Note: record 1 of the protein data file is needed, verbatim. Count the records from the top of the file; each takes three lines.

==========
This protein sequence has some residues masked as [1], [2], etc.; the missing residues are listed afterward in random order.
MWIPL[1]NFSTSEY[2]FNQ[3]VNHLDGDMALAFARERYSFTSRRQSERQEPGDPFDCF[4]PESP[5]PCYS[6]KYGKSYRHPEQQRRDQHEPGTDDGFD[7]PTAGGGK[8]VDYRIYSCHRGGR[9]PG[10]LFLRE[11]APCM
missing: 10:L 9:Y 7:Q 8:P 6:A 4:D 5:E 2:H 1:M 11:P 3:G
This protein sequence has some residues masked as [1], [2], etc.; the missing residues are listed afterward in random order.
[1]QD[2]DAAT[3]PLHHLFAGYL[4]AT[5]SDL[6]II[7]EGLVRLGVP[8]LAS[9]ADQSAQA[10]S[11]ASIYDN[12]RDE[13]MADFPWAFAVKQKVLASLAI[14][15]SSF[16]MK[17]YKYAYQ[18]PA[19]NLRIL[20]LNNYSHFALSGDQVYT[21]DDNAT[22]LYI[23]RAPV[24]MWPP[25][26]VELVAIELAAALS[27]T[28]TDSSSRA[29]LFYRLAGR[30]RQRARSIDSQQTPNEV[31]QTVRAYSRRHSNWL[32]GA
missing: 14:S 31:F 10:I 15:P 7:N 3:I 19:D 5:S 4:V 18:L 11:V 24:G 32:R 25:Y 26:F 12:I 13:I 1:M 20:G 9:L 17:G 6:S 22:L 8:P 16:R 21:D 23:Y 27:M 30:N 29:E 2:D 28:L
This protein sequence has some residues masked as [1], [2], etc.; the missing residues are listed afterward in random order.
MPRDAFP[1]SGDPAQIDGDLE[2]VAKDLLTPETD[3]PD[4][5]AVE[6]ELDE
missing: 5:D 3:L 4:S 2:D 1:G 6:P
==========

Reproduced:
This protein sequence has some residues masked as [1], [2], etc.; the missing residues are listed afterward in random order.
MWIPL[1]NFSTSEY[2]FNQ[3]VNHLDGDMALAFARERYSFTSRRQSERQEPGDPFDCF[4]PESP[5]PCYS[6]KYGKSYRHPEQQRRDQHEPGTDDGFD[7]PTAGGGK[8]VDYRIYSCHRGGR[9]PG[10]LFLRE[11]APCM
missing: 10:L 9:Y 7:Q 8:P 6:A 4:D 5:E 2:H 1:M 11:P 3:G